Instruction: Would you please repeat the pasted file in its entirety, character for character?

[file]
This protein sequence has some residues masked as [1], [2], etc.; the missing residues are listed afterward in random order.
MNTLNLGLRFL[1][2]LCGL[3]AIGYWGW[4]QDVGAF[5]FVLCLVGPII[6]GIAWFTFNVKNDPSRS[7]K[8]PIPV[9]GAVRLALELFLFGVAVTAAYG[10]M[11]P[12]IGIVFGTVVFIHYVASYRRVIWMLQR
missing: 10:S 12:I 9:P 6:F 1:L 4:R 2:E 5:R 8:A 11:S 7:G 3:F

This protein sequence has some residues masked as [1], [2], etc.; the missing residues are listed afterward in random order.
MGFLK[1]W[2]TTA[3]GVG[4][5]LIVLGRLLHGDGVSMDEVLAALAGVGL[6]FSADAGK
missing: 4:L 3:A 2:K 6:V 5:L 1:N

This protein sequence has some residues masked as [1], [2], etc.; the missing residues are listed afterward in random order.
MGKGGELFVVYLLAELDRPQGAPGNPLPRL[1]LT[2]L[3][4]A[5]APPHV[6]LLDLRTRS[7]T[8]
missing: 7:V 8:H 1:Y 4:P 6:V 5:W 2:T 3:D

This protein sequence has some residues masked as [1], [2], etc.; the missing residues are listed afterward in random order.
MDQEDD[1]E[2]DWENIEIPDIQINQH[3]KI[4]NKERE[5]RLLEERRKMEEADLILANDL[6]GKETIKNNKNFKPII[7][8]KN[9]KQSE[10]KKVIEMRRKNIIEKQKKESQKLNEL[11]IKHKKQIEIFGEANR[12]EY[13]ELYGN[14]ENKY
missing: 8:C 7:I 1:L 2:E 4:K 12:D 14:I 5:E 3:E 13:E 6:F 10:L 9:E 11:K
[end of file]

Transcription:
This protein sequence has some residues masked as [1], [2], etc.; the missing residues are listed afterward in random order.
MNTLNLGLRFL[1][2]LCGL[3]AIGYWGW[4]QDVGAF[5]FVLCLVGPII[6]GIAWFTFNVKNDPSRS[7]K[8]PIPV[9]GAVRLALELFLFGVAVTAAYG[10]M[11]P[12]IGIVFGTVVFIHYVASYRRVIWMLQR
missing: 10:S 12:I 9:P 6:F 1:L 4:R 2:E 5:R 8:A 11:S 7:G 3:F

This protein sequence has some residues masked as [1], [2], etc.; the missing residues are listed afterward in random order.
MGFLK[1]W[2]TTA[3]GVG[4][5]LIVLGRLLHGDGVSMDEVLAALAGVGL[6]FSADAGK
missing: 4:L 3:A 2:K 6:V 5:L 1:N

This protein sequence has some residues masked as [1], [2], etc.; the missing residues are listed afterward in random order.
MGKGGELFVVYLLAELDRPQGAPGNPLPRL[1]LT[2]L[3][4]A[5]APPHV[6]LLDLRTRS[7]T[8]
missing: 7:V 8:H 1:Y 4:P 6:V 5:W 2:T 3:D

This protein sequence has some residues masked as [1], [2], etc.; the missing residues are listed afterward in random order.
MDQEDD[1]E[2]DWENIEIPDIQINQH[3]KI[4]NKERE[5]RLLEERRKMEEADLILANDL[6]GKETIKNNKNFKPII[7][8]KN[9]KQSE[10]KKVIEMRRKNIIEKQKKESQKLNEL[11]IKHKKQIEIFGEANR[12]EY[13]ELYGN[14]ENKY
missing: 8:C 7:I 1:L 2:E 4:K 12:D 14:I 5:E 3:E 13:E 6:F 10:L 9:E 11:K